Road rage or racism?
When race war finally breaks out in South Africa it will be about … wait for it … parking. It is parking that lies at the heart of one of Cape Town’s first equality court cases, in which a coloured family (they describe themselves as “so-called coloureds”) are suing their white neighbours for R170 000 in damages.
This week the Wynberg Equality Court heard that the suburban culture clash began almost two years ago, when the Rhoda family moved from the historically coloured Mitchells Plain to Southfields, a mixed area.
Across the road from them lived the Gerbers, a white family resident in the suburb for 22 years.
And the casus belli, the dissolver of the rainbow haze, was a patch in front of the Rhodas’ gate, nine metres from the Gerbers’ double-door garage, where the newcomers and their visitors began parking their cars.
This, the Gerbers complained, made it difficult to reverse out of their garage. Too bad, retorted the Rhodas, the traffic department says we can park in front of the gate.
Instead of sorting out the dispute in a neighbourly powwow, however, eldest son Emile Gerber poured fuel on the flames last February by writing to the local paper and, in bitter detail, describing the parking drama.
The letter, which says it would be “a euphemism” to describe the Rhodas as “witless, ignorant, rude and downright stupid”, has become exhibit A in the court case. Alleging it contains hate speech, the Rhodas are seeking damages for loss of dignity and harassment.
“Their whole family, three families have moved from Mitchells Plain,” Gerber protested in the offending correspondence. “Don’t get me wrong, I am very glad to see people going up in the world and bettering themselves, but these plots/houses weren’t designed for multiple families and … cars being parked all over the road blocking other people’s garages.”
He closes with a thinly veiled threat: “A group of longer-residing occupants of this neighbourhood had vowed that should these things continue to happen, matters will be dealt with, with or without the assistance of the law.”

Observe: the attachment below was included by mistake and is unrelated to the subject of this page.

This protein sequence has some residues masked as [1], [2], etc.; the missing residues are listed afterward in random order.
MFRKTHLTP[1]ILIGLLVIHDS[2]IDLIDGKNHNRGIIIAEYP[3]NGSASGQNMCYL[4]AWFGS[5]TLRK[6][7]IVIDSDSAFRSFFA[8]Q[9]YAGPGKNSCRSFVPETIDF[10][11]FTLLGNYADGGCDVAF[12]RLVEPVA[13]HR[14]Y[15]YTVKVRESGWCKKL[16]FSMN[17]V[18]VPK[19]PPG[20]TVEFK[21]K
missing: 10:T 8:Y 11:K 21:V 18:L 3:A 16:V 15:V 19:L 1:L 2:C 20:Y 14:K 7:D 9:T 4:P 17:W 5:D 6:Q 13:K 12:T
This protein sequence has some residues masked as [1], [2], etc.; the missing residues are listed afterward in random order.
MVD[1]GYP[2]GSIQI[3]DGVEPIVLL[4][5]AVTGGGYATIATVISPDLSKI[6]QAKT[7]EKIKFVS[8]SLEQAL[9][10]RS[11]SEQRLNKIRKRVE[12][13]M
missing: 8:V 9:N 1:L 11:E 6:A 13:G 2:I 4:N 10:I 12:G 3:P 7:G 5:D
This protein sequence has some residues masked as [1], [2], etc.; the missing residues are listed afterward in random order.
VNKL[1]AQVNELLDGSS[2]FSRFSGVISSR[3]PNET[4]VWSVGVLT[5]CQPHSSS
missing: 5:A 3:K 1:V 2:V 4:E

In his court affidavit, Gerber says he wrote the letter after being threatened by the Rhodas’ daughter, Carmen Demonza, during a parking run-in.
The racial ironies and contradictions in the case were exposed this week when the two families gathered at their homes for an in loco inspection by the presiding magistrate, MM Dimbaza, and white and coloured assessors.
Standing alongside the Gerbers was their coloured struggle advocate, Roseline Nyman, and attorney Igsaan Higgins, who prefers to be called “black”. At the Rhodas’ house, the two daughters, Lana and Carmen Demonza, looked on as their white advocate, Tony Mancktelow, helped to measure the distance between the gate and the garage.
For two days this week the court heard patriarch Winston Rhoda, a property manager, describe his shock and hurt over the letter and how it depicted him. He stressed that he had not moved to Southfields to better himself, but for peace and quiet.
For the Gerbers, Nyman argued that the letter’s reference to Mitchells Plain was no more than “robust free speech”. “Since when is it racist to refer to where people come from? Is it taboo to refer to my residential area? Nowhere in the letter does he [Gerber] refer to colour or race.” The equality court was not an “appropriate forum” and could not resolve the parking dispute, Nyman added.
Mancktelow insisted the letter was veiled racial hate speech. “We all know various euphemisms are used because it is politically incorrect to refer to people by race.” Magistrate Dimbaza also emphasised that in terms of the Promotion of Equality and Prevention of Discrimination Act, discrimination could be based on origin.
Added Mancktelow: “We all know when we say ‘he is a typical Khayelitsha’ we leave no doubt who we are talking about.”
Dimbaza pointed out that the first paragraph of Gerber’s letter told the reader two things — that the writer was white, because he had resided in the area for 22 years, and the other family coloured, because they come from Mitchells Plain. “The letter creates the impression: ‘Look what happens to this formerly white area when coloureds move in.’”
The neighbours ignore each other now, while the Rhodas continue to park in front of their gate. “We just wanted an apology in the paper, but they refused,” said Lana Demonza. “It’s not about the money; it’s a matter of principle.”
Emile Gerber, a call centre operator, admitted the letter was written in anger. He said he had been “enlightened” by Winston Rhoda’s evidence about what it was like to live under apartheid. “I don’t believe this is a racism matter. We both should have sat down with a cup of tea — but now it has gone too far.”
After two days of deliberations the familes decided to settle out of court.